This day in baseball history

A long-time reader files this report from the 1961 baseball season:

On August 16, 1961, the Cincinnati Reds completed a three game sweep of the Los Angeles Dodgers by winning a double-header, 6-0 and 8-0. Cincinnati outscored the Los Angeles 19-2 over the course of the three games.

Going into the series, the Dodgers led the Reds by two games. Two days later, the Reds led by a game. They would never relinquish first place.

The Reds, having enjoyed an off-day heading into the series, were able to throw their three aces – Bob Purkey, Joey Jay, and Jim O’Toole – at LA. The Dodgers had used Don Drysdale the day before the series began, and so could use only two of their three aces – Sandy Koufax and Johnny Podres – against Cincinnati. Larry Sherry, hero of the 1959 World Series, picked up the other start, his only one of the ’61 season.

In the opener, the Dodgers jumped out to a 2-0 lead. But Cincinnati got to Koufax with two runs in the fifth inning (on a two-run double by Frank Robinson), two more in the sixth (on a Wally Post home run and a single by Eddie Kasko), and another in the seventh (on a double by left-handed hitting Jerry Lynch, batting for the right-handed Post after Koufax had been removed earlier in the inning). Cincinnati starter Joey Jay recovered from his rocky start to win 5-2, completing the game and allowing just six hits.

Purkey topped that the next day with a four-hit shut-out in the opener of the double-header. O’Toole followed with a two-hit shut-out. Robinson and Gene Freese were the hitting stars, Robbie going a combined 3 for 5 with four RBIs and a home run, and Freese blasting two homers and knocking in four runs in the second game.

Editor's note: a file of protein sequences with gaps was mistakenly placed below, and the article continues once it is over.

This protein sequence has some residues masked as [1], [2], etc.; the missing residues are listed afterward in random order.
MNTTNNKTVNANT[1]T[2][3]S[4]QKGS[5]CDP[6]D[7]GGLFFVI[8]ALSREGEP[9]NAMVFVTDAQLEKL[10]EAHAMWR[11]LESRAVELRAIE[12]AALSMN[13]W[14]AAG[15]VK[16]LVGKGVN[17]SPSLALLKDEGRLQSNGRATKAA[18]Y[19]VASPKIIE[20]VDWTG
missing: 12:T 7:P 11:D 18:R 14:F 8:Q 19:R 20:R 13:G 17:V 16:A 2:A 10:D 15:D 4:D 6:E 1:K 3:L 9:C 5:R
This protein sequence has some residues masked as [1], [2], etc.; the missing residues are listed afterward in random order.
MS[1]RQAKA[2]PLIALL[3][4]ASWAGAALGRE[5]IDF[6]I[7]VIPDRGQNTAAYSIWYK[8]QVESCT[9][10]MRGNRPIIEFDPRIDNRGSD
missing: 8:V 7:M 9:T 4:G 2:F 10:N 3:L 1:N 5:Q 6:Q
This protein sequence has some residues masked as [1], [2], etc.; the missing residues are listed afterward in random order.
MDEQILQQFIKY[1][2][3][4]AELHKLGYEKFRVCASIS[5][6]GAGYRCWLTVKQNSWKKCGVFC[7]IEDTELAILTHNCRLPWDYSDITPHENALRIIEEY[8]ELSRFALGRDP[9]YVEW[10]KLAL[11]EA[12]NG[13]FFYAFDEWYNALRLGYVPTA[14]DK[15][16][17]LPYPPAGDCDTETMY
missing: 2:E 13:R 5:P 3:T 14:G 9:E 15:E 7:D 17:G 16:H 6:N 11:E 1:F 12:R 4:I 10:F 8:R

Cincinnati’s sweep sent the Dodgers into a terrible tailspin. The two losses on August 16 ran their losing streak to four games. They would lose their next six, before finally winning against Cincinnati on August 25. By then, they were three-and-half games behind the Reds, and lucky to be that close.

It was mostly anemic hitting that brought on the downward spiral. The Dodgers were shut out four times in the first six games of the losing streak. In those six games, they scored only three runs. But the pitching was pretty poor too. In those six contests, they received only one strong starting performance – from Drysdale in a 2-1 loss to San Francisco.

The 1961 Dodgers arguably were only a somewhat better than average team, outscoring their opponents by just 38 runs over the course of the season. But it took the strong performances of Jay, Purkey, and O’Toole fifty years ago this week to knock the wind out of their sails and pave the way for Cincinnati’s first pennant since 1940.